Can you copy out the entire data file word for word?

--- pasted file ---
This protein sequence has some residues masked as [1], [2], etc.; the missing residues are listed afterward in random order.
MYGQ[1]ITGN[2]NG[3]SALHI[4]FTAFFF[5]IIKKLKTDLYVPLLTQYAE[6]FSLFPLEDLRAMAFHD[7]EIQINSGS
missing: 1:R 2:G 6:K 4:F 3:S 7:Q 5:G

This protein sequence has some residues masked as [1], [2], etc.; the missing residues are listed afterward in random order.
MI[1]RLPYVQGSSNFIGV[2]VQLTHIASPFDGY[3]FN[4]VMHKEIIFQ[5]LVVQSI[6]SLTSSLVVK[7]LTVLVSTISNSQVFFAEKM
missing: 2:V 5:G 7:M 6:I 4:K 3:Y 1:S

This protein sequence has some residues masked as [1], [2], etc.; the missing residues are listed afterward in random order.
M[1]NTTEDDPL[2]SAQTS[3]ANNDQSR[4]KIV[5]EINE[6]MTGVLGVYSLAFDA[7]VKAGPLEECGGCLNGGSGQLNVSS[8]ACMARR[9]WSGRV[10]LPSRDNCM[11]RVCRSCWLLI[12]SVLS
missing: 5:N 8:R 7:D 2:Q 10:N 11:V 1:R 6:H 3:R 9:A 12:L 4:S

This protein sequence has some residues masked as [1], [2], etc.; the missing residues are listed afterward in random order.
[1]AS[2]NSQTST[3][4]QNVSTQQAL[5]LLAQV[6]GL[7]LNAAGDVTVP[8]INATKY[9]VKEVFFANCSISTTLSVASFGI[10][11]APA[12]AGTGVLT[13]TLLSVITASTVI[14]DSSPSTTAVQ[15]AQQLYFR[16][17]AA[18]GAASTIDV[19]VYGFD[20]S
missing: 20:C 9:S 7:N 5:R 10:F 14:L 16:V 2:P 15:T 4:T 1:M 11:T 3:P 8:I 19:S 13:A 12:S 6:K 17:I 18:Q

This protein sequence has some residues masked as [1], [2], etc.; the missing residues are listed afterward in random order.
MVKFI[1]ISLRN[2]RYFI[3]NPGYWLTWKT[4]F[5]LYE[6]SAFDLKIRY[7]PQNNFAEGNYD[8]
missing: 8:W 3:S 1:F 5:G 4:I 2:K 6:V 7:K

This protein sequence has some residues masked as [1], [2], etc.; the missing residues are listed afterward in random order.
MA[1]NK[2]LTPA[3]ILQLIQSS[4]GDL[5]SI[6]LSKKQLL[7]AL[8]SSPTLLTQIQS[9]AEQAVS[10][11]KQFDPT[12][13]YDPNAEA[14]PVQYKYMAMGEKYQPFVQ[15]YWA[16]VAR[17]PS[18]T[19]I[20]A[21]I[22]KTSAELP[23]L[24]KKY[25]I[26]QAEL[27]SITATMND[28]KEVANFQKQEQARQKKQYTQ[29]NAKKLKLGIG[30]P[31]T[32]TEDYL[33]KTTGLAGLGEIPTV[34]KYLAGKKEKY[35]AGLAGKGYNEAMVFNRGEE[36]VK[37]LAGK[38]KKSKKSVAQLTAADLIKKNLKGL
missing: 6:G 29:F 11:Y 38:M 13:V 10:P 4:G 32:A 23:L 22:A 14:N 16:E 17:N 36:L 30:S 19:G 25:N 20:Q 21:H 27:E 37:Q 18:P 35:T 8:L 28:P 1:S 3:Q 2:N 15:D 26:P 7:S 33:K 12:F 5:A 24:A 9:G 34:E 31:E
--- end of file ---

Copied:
This protein sequence has some residues masked as [1], [2], etc.; the missing residues are listed afterward in random order.
MYGQ[1]ITGN[2]NG[3]SALHI[4]FTAFFF[5]IIKKLKTDLYVPLLTQYAE[6]FSLFPLEDLRAMAFHD[7]EIQINSGS
missing: 1:R 2:G 6:K 4:F 3:S 7:Q 5:G

This protein sequence has some residues masked as [1], [2], etc.; the missing residues are listed afterward in random order.
MI[1]RLPYVQGSSNFIGV[2]VQLTHIASPFDGY[3]FN[4]VMHKEIIFQ[5]LVVQSI[6]SLTSSLVVK[7]LTVLVSTISNSQVFFAEKM
missing: 2:V 5:G 7:M 6:I 4:K 3:Y 1:S

This protein sequence has some residues masked as [1], [2], etc.; the missing residues are listed afterward in random order.
M[1]NTTEDDPL[2]SAQTS[3]ANNDQSR[4]KIV[5]EINE[6]MTGVLGVYSLAFDA[7]VKAGPLEECGGCLNGGSGQLNVSS[8]ACMARR[9]WSGRV[10]LPSRDNCM[11]RVCRSCWLLI[12]SVLS
missing: 5:N 8:R 7:D 2:Q 10:N 11:V 1:R 6:H 3:R 9:A 12:L 4:S

This protein sequence has some residues masked as [1], [2], etc.; the missing residues are listed afterward in random order.
[1]AS[2]NSQTST[3][4]QNVSTQQAL[5]LLAQV[6]GL[7]LNAAGDVTVP[8]INATKY[9]VKEVFFANCSISTTLSVASFGI[10][11]APA[12]AGTGVLT[13]TLLSVITASTVI[14]DSSPSTTAVQ[15]AQQLYFR[16][17]AA[18]GAASTIDV[19]VYGFD[20]S
missing: 20:C 9:S 7:N 5:R 10:F 14:L 16:V 2:P 15:T 4:T 1:M 11:T 3:P 8:I 19:S 13:A 12:S 6:K 17:I 18:Q

This protein sequence has some residues masked as [1], [2], etc.; the missing residues are listed afterward in random order.
MVKFI[1]ISLRN[2]RYFI[3]NPGYWLTWKT[4]F[5]LYE[6]SAFDLKIRY[7]PQNNFAEGNYD[8]
missing: 8:W 3:S 1:F 5:G 4:I 2:K 6:V 7:K

This protein sequence has some residues masked as [1], [2], etc.; the missing residues are listed afterward in random order.
MA[1]NK[2]LTPA[3]ILQLIQSS[4]GDL[5]SI[6]LSKKQLL[7]AL[8]SSPTLLTQIQS[9]AEQAVS[10][11]KQFDPT[12][13]YDPNAEA[14]PVQYKYMAMGEKYQPFVQ[15]YWA[16]VAR[17]PS[18]T[19]I[20]A[21]I[22]KTSAELP[23]L[24]KKY[25]I[26]QAEL[27]SITATMND[28]KEVANFQKQEQARQKKQYTQ[29]NAKKLKLGIG[30]P[31]T[32]TEDYL[33]KTTGLAGLGEIPTV[34]KYLAGKKEKY[35]AGLAGKGYNEAMVFNRGEE[36]VK[37]LAGK[38]KKSKKSVAQLTAADLIKKNLKGL
missing: 6:G 29:F 11:Y 38:M 13:V 10:P 4:G 32:A 23:L 22:A 14:N 16:E 17:N 36:L 30:S 19:G 25:N 20:Q 21:H 27:E 37:Q 18:P 35:T 8:L 28:P 1:S 3:Q 2:N 15:D 26:P 7:S 33:K 12:F 5:A 24:A 9:G 34:E 31:E